I’m limited in what I can do, but God is limitless in what He can do.
He wants to give me peace, knowledge, clarity, joy, forgiveness, and whatever else I need. As I pour out my thoughts and prayers to Him, a great exchange happens:
His strength becomes my strength. His peace becomes my peace. His courage becomes my courage. His insight becomes my insight. His joy becomes my joy. His love becomes my love.
I have tunnel vision about my concerns. It’s hard for me to see the big picture. Not God. He sees it all from the beginning to the end. Nothing is too big for Him to handle.
Garth Brooks had it right when he sang his song about unanswered prayers and “just because He may not answer doesn’t mean He don’t care.” 🎵 Not all my prayers are (or will be) answered the way I want them to be. I prayed “big” prayers about my Mom’s health, but she still died. I prayed about my Dad’s Alzheimer’s, but it still progressed. I prayed about problems in my business, and they were never resolved. I prayed for a resolution to a fractured friendship, which was never repaired. I prayed for a friend’s cancer, and it never went into remission.
Is it because my prayers were too weak? Did I not pray the right words? Did I lack faith? No, no, and no. Not all prayer is answered the way we want them to be. The power of prayer is a mystery. We can’t explain it.
So why should we pray at all? Easy. Prayer isn’t about results. It’s about relationships. God wants us to interact with him (to pull up a chair and talk to Him). He wants us to “wrestle” with him, hammer things out, and trust Him.
I love how Max Lucado puts it: “Don’t ask God to do what you want. Ask God to do what is right.”
Prayers That Outlive Me
Not only do tulips return year after year, but they multiply, form clumps that grow bigger, and they spread. This means I may never live to see some of the tulips that will bloom in my landscaping one day.
The same can be said about my prayers. I may never see the prayers I’m praying now come to fruition. Many of them will outlive me. That’s OK. I’ll still lift them up because they mean a lot to me (so, of course, they mean a lot to God). I’ll pray now and expect great results later.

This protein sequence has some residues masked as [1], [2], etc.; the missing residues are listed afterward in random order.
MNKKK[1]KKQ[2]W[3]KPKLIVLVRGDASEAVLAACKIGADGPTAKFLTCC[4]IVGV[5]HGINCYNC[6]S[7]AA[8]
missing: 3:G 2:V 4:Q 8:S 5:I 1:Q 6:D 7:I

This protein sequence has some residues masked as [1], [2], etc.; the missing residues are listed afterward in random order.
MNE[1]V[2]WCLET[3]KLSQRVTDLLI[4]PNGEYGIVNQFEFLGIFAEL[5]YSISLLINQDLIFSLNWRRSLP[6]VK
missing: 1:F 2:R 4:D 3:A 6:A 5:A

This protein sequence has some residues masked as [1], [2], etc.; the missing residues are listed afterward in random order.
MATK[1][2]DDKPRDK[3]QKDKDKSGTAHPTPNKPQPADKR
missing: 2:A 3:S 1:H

I’m praying now that my sons will remain close throughout their lifetime. I’m expecting great results later.
I’m praying now that my future daughters-in-law will become and remain the best of friends. I’m expecting great results later.
I’m praying now that my grandchildren, great-grandchildren, and all of my future generations will be brought up to know and follow God. I’m expecting great results later.
I’m praying for a lot of things now and expecting great results later.
God’s plans are always for the best. His timing is perfect. He doesn’t keep a clock. He doesn’t need one.
I copied this quote recently and taped it to my refrigerator as a reminder:
“Prayer is something we do in our timing; answers come in God’s timing.” Bob Beaudine
Being OK with God’s timing isn’t always easy for me. I usually want my prayers answered immediately. God understands, and He’s OK with my impatience.
Do you know what’s been an antidote for my eagerness? Opening the Bible and getting to know God better. When I do, I learn about what makes God God. I learn that:
- He’s infinite. (Col. 1:17)
- He never changes. (Malachi 3:6)
- He has no needs. (John 5:26)
- He’s all-powerful. (Job 11:7-11)
- He’s all-knowing. (Isaiah 46:9-10)
- He is always everywhere. (Jeremiah 23:23-24)
- He is perfectly wise. (Romans 11:33)
- He is always faithful. (Deut. 7:9)
- He is good. (Ps 34:8)
- He is just. (Deut. 32:4)
- He is merciful, compassionate, and kind. (Romans 9:15-16)
- He is gracious. (Ps 145:8)
- He is loving. (1 John 4: 7-8)
- He is holy and perfect. (Mt. 5: 48)
- He is glorious, beautiful, and great. (Habakkuk 3:4)
Because I’m positive that He knows my situation, that nothing is too hard for Him to handle, and that He’s got good plans for me, I’ll keep praying. I’ll continue “planting” my prayers just like I’ll keep planting my tulips each fall. I will see a harvest, and I know it will be good.
Now, this I say, he who sows sparingly will also reap sparingly, and he who sows bountifully will also reap bountifully. Cor. 9:6
How about you? What prayers have you “planted” lately? Do you have trouble believing that God hears your prayers? If so, I understand. I’ve been there-done that a time or two! Send me a note, and let’s chat. I’m a great listener and would love to hear from you!